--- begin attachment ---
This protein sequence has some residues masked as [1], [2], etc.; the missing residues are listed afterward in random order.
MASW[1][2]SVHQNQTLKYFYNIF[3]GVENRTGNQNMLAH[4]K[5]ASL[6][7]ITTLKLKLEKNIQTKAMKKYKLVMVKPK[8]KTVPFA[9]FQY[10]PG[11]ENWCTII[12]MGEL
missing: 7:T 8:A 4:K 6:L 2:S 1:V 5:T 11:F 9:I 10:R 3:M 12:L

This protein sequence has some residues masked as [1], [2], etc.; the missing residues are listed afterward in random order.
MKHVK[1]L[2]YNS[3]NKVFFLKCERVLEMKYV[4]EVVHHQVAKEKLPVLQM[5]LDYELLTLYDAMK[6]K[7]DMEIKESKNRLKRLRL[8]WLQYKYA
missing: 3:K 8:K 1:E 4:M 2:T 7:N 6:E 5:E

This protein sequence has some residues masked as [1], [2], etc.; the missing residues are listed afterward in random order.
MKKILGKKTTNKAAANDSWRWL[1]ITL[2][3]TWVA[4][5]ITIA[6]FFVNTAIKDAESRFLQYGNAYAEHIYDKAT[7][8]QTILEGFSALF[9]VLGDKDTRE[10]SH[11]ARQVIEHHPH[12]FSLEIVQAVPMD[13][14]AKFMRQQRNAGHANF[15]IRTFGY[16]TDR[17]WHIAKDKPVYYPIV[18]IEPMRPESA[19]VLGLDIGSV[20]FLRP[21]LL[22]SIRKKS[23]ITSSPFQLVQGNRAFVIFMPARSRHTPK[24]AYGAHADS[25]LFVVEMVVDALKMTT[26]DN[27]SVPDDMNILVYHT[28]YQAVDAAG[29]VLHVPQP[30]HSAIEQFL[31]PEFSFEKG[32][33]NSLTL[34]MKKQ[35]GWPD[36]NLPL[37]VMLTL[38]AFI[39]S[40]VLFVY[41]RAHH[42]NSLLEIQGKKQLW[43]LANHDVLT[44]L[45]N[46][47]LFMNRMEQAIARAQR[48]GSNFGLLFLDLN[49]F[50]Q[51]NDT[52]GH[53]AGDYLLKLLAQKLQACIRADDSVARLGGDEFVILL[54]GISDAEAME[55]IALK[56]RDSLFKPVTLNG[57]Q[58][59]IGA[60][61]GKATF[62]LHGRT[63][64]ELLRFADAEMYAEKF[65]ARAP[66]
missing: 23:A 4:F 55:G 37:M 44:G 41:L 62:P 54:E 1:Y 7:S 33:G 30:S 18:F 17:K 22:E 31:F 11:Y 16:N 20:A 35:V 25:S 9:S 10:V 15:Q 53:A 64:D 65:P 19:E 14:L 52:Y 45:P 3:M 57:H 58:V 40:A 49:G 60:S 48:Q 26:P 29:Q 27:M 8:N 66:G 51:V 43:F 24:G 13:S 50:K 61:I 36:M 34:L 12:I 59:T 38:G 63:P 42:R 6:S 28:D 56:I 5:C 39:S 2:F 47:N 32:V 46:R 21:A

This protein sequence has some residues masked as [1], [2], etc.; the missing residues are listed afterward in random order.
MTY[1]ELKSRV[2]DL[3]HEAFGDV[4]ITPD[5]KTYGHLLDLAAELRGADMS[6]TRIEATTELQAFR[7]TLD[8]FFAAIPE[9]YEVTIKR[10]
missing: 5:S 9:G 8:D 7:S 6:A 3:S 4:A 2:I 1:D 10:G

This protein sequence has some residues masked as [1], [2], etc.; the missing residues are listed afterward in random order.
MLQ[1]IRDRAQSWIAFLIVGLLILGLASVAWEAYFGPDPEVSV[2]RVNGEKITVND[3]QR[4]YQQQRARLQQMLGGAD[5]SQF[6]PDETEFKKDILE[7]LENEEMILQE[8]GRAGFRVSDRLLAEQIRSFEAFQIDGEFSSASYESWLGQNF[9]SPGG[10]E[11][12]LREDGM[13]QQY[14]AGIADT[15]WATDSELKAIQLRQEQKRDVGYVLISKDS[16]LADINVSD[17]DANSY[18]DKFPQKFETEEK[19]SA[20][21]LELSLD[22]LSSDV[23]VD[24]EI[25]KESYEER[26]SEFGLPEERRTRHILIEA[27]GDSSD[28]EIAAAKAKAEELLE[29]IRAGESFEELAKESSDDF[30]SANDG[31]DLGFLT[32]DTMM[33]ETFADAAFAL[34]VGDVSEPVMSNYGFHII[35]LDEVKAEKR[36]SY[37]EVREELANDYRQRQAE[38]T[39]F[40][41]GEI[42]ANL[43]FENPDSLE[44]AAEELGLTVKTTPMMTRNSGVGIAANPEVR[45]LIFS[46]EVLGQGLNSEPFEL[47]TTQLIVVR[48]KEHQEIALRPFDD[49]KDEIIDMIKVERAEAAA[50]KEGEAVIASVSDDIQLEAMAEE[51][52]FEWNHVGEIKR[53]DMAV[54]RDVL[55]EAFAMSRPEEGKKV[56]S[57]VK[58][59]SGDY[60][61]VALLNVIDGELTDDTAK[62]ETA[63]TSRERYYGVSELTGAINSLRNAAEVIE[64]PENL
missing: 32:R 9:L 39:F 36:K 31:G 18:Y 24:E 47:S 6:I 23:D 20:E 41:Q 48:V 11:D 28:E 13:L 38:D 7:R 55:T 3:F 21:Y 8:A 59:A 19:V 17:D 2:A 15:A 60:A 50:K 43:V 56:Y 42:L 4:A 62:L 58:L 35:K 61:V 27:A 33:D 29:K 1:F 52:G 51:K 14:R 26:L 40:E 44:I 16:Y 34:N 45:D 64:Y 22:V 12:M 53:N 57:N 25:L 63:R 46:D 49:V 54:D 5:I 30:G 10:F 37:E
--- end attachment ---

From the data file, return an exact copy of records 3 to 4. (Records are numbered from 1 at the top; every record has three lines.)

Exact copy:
This protein sequence has some residues masked as [1], [2], etc.; the missing residues are listed afterward in random order.
MKKILGKKTTNKAAANDSWRWL[1]ITL[2][3]TWVA[4][5]ITIA[6]FFVNTAIKDAESRFLQYGNAYAEHIYDKAT[7][8]QTILEGFSALF[9]VLGDKDTRE[10]SH[11]ARQVIEHHPH[12]FSLEIVQAVPMD[13][14]AKFMRQQRNAGHANF[15]IRTFGY[16]TDR[17]WHIAKDKPVYYPIV[18]IEPMRPESA[19]VLGLDIGSV[20]FLRP[21]LL[22]SIRKKS[23]ITSSPFQLVQGNRAFVIFMPARSRHTPK[24]AYGAHADS[25]LFVVEMVVDALKMTT[26]DN[27]SVPDDMNILVYHT[28]YQAVDAAG[29]VLHVPQP[30]HSAIEQFL[31]PEFSFEKG[32][33]NSLTL[34]MKKQ[35]GWPD[36]NLPL[37]VMLTL[38]AFI[39]S[40]VLFVY[41]RAHH[42]NSLLEIQGKKQLW[43]LANHDVLT[44]L[45]N[46][47]LFMNRMEQAIARAQR[48]GSNFGLLFLDLN[49]F[50]Q[51]NDT[52]GH[53]AGDYLLKLLAQKLQACIRADDSVARLGGDEFVILL[54]GISDAEAME[55]IALK[56]RDSLFKPVTLNG[57]Q[58][59]IGA[60][61]GKATF[62]LHGRT[63][64]ELLRFADAEMYAEKF[65]ARAP[66]
missing: 23:A 4:F 55:G 37:M 44:G 41:L 62:P 54:E 1:Y 7:S 33:G 30:S 18:F 17:K 22:E 31:F 11:Y 16:N 20:A 35:V 25:S 9:S 10:V 15:Q 53:A 64:D 65:P 19:E 14:L 52:Y 45:P 3:M 57:H 58:V 40:A 49:G 60:S 48:Q 26:P 29:Q 27:M 8:N 66:G 51:V 43:F 24:G 13:S 50:K 61:I 36:M 34:L 12:I 59:T 38:G 63:P 42:R 6:S 28:D 56:I 5:C 39:S 2:F 47:N 32:V 46:R 21:A

This protein sequence has some residues masked as [1], [2], etc.; the missing residues are listed afterward in random order.
MTY[1]ELKSRV[2]DL[3]HEAFGDV[4]ITPD[5]KTYGHLLDLAAELRGADMS[6]TRIEATTELQAFR[7]TLD[8]FFAAIPE[9]YEVTIKR[10]
missing: 5:S 9:G 8:D 7:S 6:A 3:S 4:A 2:I 1:D 10:G